The second thing to do is to pick a side. If you are providing a tutorial on how to write software, give your own views on how software should be developed, don’t cover all 15 different ways of managing a software project just to make sure no one is offended. Your product needs to have a bias. Controversy sells and you should leverage this in your product. Some people will love your product and tell their friends others will hate it and tell their friends. The good thing is they are telling their friends! Their friends may not have the same needs as the person who hates it and their friend may find it suits them perfectly!

Obviously, this means you’re going to lose out on some customers when your product doesn’t cover all of their needs. Most likely their business would have cost you money anyway – in support or post sale interactions. You’re better off without these people as your customers anyway. The definite upside is that you will create some evangelical customers that will spread the word about your product. When people can accomplish a task with minimal fuss, they tend to tell people about that product. Focus on solving real, simple problems first and foremost and you will end up with an army of people talking about your product. These are recommendations and exposure that cannot be bought.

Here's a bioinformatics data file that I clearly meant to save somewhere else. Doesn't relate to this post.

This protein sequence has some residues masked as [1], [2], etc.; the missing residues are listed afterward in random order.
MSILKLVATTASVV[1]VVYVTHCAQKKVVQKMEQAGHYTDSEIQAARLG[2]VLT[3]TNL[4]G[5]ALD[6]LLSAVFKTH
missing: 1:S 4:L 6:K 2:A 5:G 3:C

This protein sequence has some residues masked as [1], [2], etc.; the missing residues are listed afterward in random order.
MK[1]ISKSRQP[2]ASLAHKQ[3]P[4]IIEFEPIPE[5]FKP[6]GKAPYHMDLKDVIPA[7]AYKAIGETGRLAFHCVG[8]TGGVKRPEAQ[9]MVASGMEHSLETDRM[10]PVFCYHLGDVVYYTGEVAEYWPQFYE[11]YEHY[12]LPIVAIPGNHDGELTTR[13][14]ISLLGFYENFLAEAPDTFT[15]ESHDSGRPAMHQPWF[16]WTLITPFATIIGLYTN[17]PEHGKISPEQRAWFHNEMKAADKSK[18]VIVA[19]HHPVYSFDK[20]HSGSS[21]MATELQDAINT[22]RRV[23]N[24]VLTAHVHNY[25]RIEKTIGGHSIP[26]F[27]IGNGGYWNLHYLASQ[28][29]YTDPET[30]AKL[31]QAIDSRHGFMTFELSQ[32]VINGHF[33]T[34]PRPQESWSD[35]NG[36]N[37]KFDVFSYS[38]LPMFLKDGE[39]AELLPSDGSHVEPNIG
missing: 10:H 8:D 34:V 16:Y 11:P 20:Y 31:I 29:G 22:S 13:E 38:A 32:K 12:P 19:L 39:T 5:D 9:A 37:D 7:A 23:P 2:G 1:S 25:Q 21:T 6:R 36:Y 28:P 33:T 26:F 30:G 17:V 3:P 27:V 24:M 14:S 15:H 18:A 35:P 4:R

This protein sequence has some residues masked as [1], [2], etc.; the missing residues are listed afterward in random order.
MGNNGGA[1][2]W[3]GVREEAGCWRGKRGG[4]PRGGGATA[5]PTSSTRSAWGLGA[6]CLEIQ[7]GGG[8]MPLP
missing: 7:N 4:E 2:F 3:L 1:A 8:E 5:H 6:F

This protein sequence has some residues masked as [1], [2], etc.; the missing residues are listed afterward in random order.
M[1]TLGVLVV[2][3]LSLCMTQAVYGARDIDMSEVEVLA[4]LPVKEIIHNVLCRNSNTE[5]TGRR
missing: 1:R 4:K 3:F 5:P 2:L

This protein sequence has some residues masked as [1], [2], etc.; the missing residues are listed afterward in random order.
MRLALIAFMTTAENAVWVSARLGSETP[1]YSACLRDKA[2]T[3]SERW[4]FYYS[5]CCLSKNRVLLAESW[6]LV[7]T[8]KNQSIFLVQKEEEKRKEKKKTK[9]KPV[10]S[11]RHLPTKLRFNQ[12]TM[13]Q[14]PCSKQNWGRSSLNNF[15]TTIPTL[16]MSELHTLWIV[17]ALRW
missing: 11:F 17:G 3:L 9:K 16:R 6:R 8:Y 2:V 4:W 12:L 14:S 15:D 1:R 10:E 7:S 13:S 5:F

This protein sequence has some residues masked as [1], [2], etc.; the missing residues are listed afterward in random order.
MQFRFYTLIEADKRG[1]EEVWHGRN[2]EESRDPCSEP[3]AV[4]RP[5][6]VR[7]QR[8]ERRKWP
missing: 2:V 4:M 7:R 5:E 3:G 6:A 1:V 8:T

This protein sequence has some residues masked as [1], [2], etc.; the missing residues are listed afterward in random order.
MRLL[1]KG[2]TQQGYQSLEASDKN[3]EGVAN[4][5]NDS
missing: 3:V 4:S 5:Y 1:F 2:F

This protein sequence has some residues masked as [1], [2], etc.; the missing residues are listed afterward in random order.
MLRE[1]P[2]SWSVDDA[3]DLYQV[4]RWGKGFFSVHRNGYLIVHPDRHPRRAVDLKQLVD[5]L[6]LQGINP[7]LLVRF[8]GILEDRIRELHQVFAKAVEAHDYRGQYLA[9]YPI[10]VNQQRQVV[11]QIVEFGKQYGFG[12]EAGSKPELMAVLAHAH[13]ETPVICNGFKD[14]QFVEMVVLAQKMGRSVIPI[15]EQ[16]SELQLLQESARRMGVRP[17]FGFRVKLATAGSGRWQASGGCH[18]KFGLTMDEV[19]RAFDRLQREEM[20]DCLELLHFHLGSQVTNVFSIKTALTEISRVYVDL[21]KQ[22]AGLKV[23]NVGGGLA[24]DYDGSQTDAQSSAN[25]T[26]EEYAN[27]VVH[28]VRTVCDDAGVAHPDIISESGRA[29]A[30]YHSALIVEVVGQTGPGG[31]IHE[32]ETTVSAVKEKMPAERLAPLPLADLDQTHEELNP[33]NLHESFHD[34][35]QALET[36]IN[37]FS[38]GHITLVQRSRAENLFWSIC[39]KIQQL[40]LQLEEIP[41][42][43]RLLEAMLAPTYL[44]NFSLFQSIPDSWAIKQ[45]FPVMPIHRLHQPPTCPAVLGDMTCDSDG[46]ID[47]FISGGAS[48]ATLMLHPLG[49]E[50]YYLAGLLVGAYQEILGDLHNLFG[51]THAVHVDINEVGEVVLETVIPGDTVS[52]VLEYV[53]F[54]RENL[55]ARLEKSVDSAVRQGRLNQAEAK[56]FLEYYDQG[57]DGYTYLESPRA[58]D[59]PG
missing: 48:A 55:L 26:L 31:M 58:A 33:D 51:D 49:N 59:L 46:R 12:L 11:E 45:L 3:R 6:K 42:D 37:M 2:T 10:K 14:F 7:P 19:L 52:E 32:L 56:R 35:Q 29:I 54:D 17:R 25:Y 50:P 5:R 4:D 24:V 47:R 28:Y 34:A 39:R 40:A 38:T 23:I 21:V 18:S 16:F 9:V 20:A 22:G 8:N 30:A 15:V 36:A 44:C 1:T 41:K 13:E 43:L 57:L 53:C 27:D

Limit the scope of your project, allow people to accomplish exactly what they need to accomplish, take a side, create detractors as well as evangilists and you will be on your way to providing people with a product that is remarkable. And remarkability is always good for your bottom line.

Stop Procrastinating

Good Housekeeping has an interesting article about procrastinating. It covers some of the causes and steps you can take to stop. How does it suggest you stop? Here’s the highlights:

  • Replace The Finish Line With The Start Line – stay focused on beginning.
  • Run A Dash – do a task you’re putting off for just 5 minutes and then stop.
  • Skip Grandiose Goal – only focus on the little steps to a bigger goal to prevent the bigger goal from overwhelming you.
  • Keep Distraction At A Distance – Crackberry and Email anyone?
  • Schedule Fun First – put fun events like sport and meeting your friends into your schedule first and then schedule work after that.
  • Defang Your Fear – work out how you’d cope if the worst happened to you on the task being procrastinated. It essentially eliminates that fear.

I especially like to plan sports and social events first. There’s no reason to put off living!